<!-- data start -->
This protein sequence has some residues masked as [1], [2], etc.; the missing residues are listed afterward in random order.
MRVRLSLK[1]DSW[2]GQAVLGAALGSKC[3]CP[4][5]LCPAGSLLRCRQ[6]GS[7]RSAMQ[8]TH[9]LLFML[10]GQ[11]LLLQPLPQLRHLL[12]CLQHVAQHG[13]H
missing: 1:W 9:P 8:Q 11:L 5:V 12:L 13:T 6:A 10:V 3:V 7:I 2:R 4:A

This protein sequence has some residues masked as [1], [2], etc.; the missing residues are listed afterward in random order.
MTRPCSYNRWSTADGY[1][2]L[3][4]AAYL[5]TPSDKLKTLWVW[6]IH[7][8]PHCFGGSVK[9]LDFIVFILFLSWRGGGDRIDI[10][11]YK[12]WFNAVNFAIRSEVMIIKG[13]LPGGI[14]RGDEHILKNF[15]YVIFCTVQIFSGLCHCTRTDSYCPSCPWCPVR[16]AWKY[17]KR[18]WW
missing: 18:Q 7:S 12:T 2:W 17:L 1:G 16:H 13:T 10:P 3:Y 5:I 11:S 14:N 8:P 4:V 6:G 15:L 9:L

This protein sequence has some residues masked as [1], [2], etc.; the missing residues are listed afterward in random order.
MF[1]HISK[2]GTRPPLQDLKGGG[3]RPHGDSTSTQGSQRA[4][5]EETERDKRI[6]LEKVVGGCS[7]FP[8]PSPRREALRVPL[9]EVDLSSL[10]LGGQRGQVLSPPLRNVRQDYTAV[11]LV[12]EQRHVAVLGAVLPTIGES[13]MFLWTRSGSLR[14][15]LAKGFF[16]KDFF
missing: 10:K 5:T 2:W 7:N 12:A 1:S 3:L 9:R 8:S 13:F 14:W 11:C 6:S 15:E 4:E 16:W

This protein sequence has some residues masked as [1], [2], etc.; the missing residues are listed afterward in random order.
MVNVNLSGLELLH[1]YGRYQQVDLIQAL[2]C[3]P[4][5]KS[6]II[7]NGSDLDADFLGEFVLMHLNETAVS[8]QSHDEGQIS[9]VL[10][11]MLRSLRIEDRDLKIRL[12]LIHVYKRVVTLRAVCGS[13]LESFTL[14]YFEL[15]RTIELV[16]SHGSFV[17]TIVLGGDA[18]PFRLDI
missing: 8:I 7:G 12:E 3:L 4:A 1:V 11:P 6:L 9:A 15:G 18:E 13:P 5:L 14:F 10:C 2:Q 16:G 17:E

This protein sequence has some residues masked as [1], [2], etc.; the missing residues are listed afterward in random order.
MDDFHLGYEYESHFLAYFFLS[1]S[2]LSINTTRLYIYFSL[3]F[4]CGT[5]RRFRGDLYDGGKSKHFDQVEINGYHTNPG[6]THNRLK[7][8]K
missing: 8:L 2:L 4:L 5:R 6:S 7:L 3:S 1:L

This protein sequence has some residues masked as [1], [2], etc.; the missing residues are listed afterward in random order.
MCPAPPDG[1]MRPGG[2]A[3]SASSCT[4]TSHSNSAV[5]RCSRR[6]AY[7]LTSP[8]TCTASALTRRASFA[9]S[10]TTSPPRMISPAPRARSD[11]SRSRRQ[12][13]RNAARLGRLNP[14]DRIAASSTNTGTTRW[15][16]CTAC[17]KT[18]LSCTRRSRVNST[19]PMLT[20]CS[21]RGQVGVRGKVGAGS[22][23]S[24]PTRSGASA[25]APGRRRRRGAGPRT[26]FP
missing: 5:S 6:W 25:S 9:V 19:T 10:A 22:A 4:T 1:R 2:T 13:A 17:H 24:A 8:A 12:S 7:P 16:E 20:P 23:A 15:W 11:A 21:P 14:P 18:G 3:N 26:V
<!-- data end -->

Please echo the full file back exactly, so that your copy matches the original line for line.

This protein sequence has some residues masked as [1], [2], etc.; the missing residues are listed afterward in random order.
MRVRLSLK[1]DSW[2]GQAVLGAALGSKC[3]CP[4][5]LCPAGSLLRCRQ[6]GS[7]RSAMQ[8]TH[9]LLFML[10]GQ[11]LLLQPLPQLRHLL[12]CLQHVAQHG[13]H
missing: 1:W 9:P 8:Q 11:L 5:V 12:L 13:T 6:A 10:V 3:V 7:I 2:R 4:A

This protein sequence has some residues masked as [1], [2], etc.; the missing residues are listed afterward in random order.
MTRPCSYNRWSTADGY[1][2]L[3][4]AAYL[5]TPSDKLKTLWVW[6]IH[7][8]PHCFGGSVK[9]LDFIVFILFLSWRGGGDRIDI[10][11]YK[12]WFNAVNFAIRSEVMIIKG[13]LPGGI[14]RGDEHILKNF[15]YVIFCTVQIFSGLCHCTRTDSYCPSCPWCPVR[16]AWKY[17]KR[18]WW
missing: 18:Q 7:S 12:T 2:W 17:L 1:G 16:H 13:T 10:P 3:Y 5:I 11:S 14:N 8:P 4:V 6:G 15:L 9:L

This protein sequence has some residues masked as [1], [2], etc.; the missing residues are listed afterward in random order.
MF[1]HISK[2]GTRPPLQDLKGGG[3]RPHGDSTSTQGSQRA[4][5]EETERDKRI[6]LEKVVGGCS[7]FP[8]PSPRREALRVPL[9]EVDLSSL[10]LGGQRGQVLSPPLRNVRQDYTAV[11]LV[12]EQRHVAVLGAVLPTIGES[13]MFLWTRSGSLR[14][15]LAKGFF[16]KDFF
missing: 10:K 5:T 2:W 7:N 12:A 1:S 3:L 9:R 8:S 13:F 14:W 11:C 6:S 15:E 4:E 16:W

This protein sequence has some residues masked as [1], [2], etc.; the missing residues are listed afterward in random order.
MVNVNLSGLELLH[1]YGRYQQVDLIQAL[2]C[3]P[4][5]KS[6]II[7]NGSDLDADFLGEFVLMHLNETAVS[8]QSHDEGQIS[9]VL[10][11]MLRSLRIEDRDLKIRL[12]LIHVYKRVVTLRAVCGS[13]LESFTL[14]YFEL[15]RTIELV[16]SHGSFV[17]TIVLGGDA[18]PFRLDI
missing: 8:I 7:G 12:E 3:L 4:A 1:V 11:P 6:L 9:A 15:G 18:E 13:P 5:L 14:F 10:C 2:Q 16:G 17:E

This protein sequence has some residues masked as [1], [2], etc.; the missing residues are listed afterward in random order.
MDDFHLGYEYESHFLAYFFLS[1]S[2]LSINTTRLYIYFSL[3]F[4]CGT[5]RRFRGDLYDGGKSKHFDQVEINGYHTNPG[6]THNRLK[7][8]K
missing: 8:L 2:L 4:L 5:R 6:S 7:L 3:S 1:L

This protein sequence has some residues masked as [1], [2], etc.; the missing residues are listed afterward in random order.
MCPAPPDG[1]MRPGG[2]A[3]SASSCT[4]TSHSNSAV[5]RCSRR[6]AY[7]LTSP[8]TCTASALTRRASFA[9]S[10]TTSPPRMISPAPRARSD[11]SRSRRQ[12][13]RNAARLGRLNP[14]DRIAASSTNTGTTRW[15][16]CTAC[17]KT[18]LSCTRRSRVNST[19]PMLT[20]CS[21]RGQVGVRGKVGAGS[22][23]S[24]PTRSGASA[25]APGRRRRRGAGPRT[26]FP
missing: 5:S 6:W 25:S 9:V 19:T 10:A 22:A 4:T 1:R 2:T 13:A 17:H 24:A 8:A 12:S 7:P 16:E 20:P 23:A 15:W 11:A 21:P 14:P 18:G 3:N 26:V